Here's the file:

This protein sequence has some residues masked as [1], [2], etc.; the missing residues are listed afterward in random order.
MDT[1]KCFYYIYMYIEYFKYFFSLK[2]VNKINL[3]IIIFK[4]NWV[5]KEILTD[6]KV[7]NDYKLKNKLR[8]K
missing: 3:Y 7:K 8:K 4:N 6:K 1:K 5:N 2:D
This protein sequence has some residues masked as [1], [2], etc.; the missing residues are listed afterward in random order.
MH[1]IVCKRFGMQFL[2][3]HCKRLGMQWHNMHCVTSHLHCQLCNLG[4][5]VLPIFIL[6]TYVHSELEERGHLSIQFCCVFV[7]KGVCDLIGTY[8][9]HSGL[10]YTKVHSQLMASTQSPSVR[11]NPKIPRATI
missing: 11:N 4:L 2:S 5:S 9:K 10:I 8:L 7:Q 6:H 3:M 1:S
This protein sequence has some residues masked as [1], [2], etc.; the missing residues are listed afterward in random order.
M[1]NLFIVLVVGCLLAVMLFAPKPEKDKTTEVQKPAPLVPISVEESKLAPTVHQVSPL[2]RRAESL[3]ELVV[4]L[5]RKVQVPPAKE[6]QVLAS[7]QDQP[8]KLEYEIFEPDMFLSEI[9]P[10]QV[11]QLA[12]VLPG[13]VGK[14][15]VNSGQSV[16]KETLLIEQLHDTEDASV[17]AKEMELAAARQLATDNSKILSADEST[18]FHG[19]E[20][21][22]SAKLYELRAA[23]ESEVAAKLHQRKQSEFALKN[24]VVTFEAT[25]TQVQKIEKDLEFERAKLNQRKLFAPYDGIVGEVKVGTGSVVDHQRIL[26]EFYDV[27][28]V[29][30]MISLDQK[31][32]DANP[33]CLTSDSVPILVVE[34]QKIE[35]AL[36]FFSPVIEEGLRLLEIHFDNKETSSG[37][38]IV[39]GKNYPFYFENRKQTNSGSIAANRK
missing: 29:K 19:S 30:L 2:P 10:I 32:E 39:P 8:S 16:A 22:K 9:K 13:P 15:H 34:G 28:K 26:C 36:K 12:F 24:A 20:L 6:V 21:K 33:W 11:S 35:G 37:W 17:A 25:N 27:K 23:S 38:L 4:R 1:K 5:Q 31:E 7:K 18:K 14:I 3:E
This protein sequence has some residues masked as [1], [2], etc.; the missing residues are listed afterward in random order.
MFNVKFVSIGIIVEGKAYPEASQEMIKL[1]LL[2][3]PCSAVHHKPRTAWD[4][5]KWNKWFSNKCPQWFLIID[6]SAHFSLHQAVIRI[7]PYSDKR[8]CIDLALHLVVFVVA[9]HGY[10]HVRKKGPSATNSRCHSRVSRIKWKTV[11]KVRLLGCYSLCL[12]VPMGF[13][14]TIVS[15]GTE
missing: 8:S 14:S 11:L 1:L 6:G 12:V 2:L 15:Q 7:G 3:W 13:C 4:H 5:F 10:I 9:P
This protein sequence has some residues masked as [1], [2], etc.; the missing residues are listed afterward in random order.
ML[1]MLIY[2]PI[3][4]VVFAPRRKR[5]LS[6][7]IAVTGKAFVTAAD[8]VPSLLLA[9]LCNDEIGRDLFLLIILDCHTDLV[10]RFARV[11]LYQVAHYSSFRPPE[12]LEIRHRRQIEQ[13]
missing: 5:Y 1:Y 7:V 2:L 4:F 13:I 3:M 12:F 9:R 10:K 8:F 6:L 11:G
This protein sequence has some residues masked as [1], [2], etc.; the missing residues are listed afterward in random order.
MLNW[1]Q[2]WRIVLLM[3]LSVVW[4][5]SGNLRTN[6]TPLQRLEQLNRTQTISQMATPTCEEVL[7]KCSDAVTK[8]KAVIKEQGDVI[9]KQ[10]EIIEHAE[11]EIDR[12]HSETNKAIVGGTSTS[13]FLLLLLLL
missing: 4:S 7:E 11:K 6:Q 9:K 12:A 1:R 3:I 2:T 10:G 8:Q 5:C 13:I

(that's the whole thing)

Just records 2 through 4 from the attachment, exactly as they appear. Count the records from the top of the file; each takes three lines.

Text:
This protein sequence has some residues masked as [1], [2], etc.; the missing residues are listed afterward in random order.
MH[1]IVCKRFGMQFL[2][3]HCKRLGMQWHNMHCVTSHLHCQLCNLG[4][5]VLPIFIL[6]TYVHSELEERGHLSIQFCCVFV[7]KGVCDLIGTY[8][9]HSGL[10]YTKVHSQLMASTQSPSVR[11]NPKIPRATI
missing: 11:N 4:L 2:S 5:S 9:K 10:I 8:L 7:Q 6:H 3:M 1:S
This protein sequence has some residues masked as [1], [2], etc.; the missing residues are listed afterward in random order.
M[1]NLFIVLVVGCLLAVMLFAPKPEKDKTTEVQKPAPLVPISVEESKLAPTVHQVSPL[2]RRAESL[3]ELVV[4]L[5]RKVQVPPAKE[6]QVLAS[7]QDQP[8]KLEYEIFEPDMFLSEI[9]P[10]QV[11]QLA[12]VLPG[13]VGK[14][15]VNSGQSV[16]KETLLIEQLHDTEDASV[17]AKEMELAAARQLATDNSKILSADEST[18]FHG[19]E[20][21][22]SAKLYELRAA[23]ESEVAAKLHQRKQSEFALKN[24]VVTFEAT[25]TQVQKIEKDLEFERAKLNQRKLFAPYDGIVGEVKVGTGSVVDHQRIL[26]EFYDV[27][28]V[29][30]MISLDQK[31][32]DANP[33]CLTSDSVPILVVE[34]QKIE[35]AL[36]FFSPVIEEGLRLLEIHFDNKETSSG[37][38]IV[39]GKNYPFYFENRKQTNSGSIAANRK
missing: 29:K 19:S 30:L 2:P 10:I 32:E 39:P 8:S 16:A 22:K 9:K 13:P 15:H 34:G 28:K 26:C 36:K 12:F 24:A 20:L 6:V 21:K 33:W 11:S 35:G 37:W 17:A 25:N 27:K 23:S 38:L 4:R 1:K 5:Q 31:E 7:K 18:K 14:I 3:E
This protein sequence has some residues masked as [1], [2], etc.; the missing residues are listed afterward in random order.
MFNVKFVSIGIIVEGKAYPEASQEMIKL[1]LL[2][3]PCSAVHHKPRTAWD[4][5]KWNKWFSNKCPQWFLIID[6]SAHFSLHQAVIRI[7]PYSDKR[8]CIDLALHLVVFVVA[9]HGY[10]HVRKKGPSATNSRCHSRVSRIKWKTV[11]KVRLLGCYSLCL[12]VPMGF[13][14]TIVS[15]GTE
missing: 8:S 14:S 11:L 1:L 6:G 12:V 2:L 15:Q 7:G 3:W 13:C 4:H 5:F 10:I 9:P